scipy.cluster.vq.kmeans¶

scipy.cluster.vq.
kmeans
(obs, k_or_guess, iter=20, thresh=1e05, check_finite=True)[source]¶ Performs kmeans on a set of observation vectors forming k clusters.
The kmeans algorithm adjusts the classification of the observations into clusters and updates the cluster centroids until the position of the centroids is stable over successive iterations. In this implementation of the algorithm, the stability of the centroids is determined by comparing the absolute value of the change in the average Euclidean distance between the observations and their corresponding centroids against a threshold. This yields a code book mapping centroids to codes and vice versa.
 Parameters
 obsndarray
Each row of the M by N array is an observation vector. The columns are the features seen during each observation. The features must be whitened first with the
whiten
function. k_or_guessint or ndarray
The number of centroids to generate. A code is assigned to each centroid, which is also the row index of the centroid in the code_book matrix generated.
The initial k centroids are chosen by randomly selecting observations from the observation matrix. Alternatively, passing a k by N array specifies the initial k centroids.
 iterint, optional
The number of times to run kmeans, returning the codebook with the lowest distortion. This argument is ignored if initial centroids are specified with an array for the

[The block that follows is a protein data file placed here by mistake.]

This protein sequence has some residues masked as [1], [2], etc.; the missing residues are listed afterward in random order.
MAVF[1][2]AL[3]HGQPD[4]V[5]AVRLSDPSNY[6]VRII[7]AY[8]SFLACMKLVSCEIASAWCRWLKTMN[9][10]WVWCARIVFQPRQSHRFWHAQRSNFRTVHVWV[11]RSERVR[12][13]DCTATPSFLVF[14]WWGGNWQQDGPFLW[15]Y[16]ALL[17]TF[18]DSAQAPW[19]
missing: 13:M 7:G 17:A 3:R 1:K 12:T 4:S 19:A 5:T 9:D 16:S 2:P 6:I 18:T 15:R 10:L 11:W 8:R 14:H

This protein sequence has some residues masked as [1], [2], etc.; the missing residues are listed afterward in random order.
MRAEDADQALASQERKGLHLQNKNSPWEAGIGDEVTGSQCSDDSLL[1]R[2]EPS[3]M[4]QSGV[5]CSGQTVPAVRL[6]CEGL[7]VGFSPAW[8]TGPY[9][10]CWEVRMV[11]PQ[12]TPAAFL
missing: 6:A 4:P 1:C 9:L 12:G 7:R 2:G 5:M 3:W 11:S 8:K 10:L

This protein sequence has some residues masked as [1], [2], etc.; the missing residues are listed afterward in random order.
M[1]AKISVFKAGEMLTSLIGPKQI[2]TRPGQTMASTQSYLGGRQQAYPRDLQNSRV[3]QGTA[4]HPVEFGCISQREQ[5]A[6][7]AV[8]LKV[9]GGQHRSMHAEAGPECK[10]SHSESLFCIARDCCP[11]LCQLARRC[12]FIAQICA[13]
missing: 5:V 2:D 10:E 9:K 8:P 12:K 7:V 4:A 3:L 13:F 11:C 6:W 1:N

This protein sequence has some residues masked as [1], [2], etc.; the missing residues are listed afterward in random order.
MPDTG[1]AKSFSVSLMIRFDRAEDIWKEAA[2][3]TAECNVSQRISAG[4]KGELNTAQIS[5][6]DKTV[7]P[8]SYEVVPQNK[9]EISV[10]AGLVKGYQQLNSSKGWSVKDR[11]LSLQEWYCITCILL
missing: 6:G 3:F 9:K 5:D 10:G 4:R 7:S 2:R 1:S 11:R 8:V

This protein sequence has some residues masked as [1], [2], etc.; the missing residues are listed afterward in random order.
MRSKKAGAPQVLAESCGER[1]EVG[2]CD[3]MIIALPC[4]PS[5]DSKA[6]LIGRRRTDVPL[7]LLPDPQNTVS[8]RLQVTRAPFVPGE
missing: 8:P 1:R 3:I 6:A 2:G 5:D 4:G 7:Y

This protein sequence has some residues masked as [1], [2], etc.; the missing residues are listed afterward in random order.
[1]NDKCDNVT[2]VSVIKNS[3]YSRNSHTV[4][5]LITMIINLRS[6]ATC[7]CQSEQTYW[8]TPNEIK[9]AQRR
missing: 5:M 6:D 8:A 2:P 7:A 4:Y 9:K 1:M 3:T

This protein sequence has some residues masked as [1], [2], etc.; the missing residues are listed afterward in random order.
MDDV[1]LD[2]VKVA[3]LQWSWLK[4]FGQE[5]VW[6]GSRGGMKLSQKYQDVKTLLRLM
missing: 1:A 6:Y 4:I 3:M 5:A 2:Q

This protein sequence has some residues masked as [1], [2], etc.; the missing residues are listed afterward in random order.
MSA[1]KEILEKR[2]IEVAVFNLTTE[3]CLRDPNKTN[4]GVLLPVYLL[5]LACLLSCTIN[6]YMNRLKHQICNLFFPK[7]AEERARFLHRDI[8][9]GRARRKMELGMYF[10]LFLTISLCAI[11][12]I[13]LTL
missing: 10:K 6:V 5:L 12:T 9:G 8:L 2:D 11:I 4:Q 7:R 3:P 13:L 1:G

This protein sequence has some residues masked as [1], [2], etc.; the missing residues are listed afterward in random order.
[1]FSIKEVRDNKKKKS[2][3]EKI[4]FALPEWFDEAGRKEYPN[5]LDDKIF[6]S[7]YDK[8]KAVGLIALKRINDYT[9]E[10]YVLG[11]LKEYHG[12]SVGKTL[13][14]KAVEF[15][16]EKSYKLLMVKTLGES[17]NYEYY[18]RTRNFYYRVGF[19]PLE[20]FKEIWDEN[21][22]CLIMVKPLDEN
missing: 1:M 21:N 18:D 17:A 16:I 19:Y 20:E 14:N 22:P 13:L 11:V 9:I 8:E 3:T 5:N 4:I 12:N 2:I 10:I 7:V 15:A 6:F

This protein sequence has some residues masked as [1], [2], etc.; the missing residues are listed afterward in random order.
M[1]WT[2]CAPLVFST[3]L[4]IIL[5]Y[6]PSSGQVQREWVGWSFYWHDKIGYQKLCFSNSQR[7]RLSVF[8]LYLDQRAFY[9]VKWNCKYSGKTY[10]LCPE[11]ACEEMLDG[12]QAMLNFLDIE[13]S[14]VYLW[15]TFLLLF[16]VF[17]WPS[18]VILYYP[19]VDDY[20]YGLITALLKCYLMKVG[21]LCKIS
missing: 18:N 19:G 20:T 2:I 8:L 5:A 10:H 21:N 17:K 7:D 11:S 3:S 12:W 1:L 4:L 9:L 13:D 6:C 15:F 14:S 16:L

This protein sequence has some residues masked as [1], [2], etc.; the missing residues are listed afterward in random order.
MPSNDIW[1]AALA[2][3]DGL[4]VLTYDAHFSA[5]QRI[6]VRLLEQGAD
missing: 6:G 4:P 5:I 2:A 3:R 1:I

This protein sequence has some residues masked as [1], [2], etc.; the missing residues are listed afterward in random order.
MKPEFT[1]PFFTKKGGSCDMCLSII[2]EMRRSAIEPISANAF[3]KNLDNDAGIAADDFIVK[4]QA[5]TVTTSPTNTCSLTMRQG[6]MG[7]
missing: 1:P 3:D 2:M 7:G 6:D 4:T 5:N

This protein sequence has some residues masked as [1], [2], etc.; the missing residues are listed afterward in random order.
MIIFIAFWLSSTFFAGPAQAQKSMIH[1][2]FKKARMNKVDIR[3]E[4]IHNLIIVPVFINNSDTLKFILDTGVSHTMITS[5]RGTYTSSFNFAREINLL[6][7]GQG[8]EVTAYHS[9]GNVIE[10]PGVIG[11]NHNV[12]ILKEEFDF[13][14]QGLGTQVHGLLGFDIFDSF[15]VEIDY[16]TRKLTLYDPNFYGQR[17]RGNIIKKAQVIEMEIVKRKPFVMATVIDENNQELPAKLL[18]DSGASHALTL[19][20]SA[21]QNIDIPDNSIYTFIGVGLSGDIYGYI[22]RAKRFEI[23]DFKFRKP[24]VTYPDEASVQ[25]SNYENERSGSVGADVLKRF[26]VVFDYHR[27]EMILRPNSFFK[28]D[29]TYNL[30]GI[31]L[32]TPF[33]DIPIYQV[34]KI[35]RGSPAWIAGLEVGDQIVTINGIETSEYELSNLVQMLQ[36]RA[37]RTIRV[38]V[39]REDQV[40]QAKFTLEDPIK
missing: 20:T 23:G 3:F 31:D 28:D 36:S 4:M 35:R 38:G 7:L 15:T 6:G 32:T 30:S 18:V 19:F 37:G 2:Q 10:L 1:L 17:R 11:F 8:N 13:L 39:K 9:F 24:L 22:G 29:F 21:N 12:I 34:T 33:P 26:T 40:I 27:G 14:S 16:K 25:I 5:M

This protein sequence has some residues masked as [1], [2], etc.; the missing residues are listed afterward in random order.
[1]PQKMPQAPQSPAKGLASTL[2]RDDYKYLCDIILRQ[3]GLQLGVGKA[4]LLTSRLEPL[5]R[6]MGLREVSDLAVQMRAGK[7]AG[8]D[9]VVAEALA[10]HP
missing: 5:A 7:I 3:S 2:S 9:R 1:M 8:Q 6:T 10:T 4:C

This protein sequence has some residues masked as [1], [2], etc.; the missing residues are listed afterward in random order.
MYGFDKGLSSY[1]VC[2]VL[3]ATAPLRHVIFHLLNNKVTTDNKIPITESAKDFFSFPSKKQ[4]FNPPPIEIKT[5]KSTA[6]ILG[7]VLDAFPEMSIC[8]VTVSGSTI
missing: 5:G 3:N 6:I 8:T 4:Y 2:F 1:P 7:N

k_or_guess
parameter. This parameter does not represent the number of iterations of the kmeans algorithm. threshfloat, optional
Terminates the kmeans algorithm if the change in distortion since the last kmeans iteration is less than or equal to thresh.
 check_finitebool, optional
Whether to check that the input matrices contain only finite numbers. Disabling may give a performance gain, but may result in problems (crashes, nontermination) if the inputs do contain infinities or NaNs. Default: True
 Returns
 codebookndarray
A k by N array of k centroids. The i’th centroid codebook[i] is represented with the code i. The centroids and codes generated represent the lowest distortion seen, not necessarily the globally minimal distortion.
 distortionfloat
The mean (nonsquared) Euclidean distance between the observations passed and the centroids generated. Note the difference to the standard definition of distortion in the context of the Kmeans algorithm, which is the sum of the squared distances.
See also
Examples
>>> from numpy import array >>> from scipy.cluster.vq import vq, kmeans, whiten >>> import matplotlib.pyplot as plt >>> features = array([[ 1.9,2.3], ... [ 1.5,2.5], ... [ 0.8,0.6], ... [ 0.4,1.8], ... [ 0.1,0.1], ... [ 0.2,1.8], ... [ 2.0,0.5], ... [ 0.3,1.5], ... [ 1.0,1.0]]) >>> whitened = whiten(features) >>> book = np.array((whitened[0],whitened[2])) >>> kmeans(whitened,book) (array([[ 2.3110306 , 2.86287398], # random [ 0.93218041, 1.24398691]]), 0.85684700941625547)
>>> from numpy import random >>> random.seed((1000,2000)) >>> codes = 3 >>> kmeans(whitened,codes) (array([[ 2.3110306 , 2.86287398], # random [ 1.32544402, 0.65607529], [ 0.40782893, 2.02786907]]), 0.5196582527686241)
>>> # Create 50 datapoints in two clusters a and b >>> pts = 50 >>> a = np.random.multivariate_normal([0, 0], [[4, 1], [1, 4]], size=pts) >>> b = np.random.multivariate_normal([30, 10], ... [[10, 2], [2, 1]], ... size=pts) >>> features = np.concatenate((a, b)) >>> # Whiten data >>> whitened = whiten(features) >>> # Find 2 clusters in the data >>> codebook, distortion = kmeans(whitened, 2) >>> # Plot whitened data and cluster centers in red >>> plt.scatter(whitened[:, 0], whitened[:, 1]) >>> plt.scatter(codebook[:, 0], codebook[:, 1], c='r') >>> plt.show()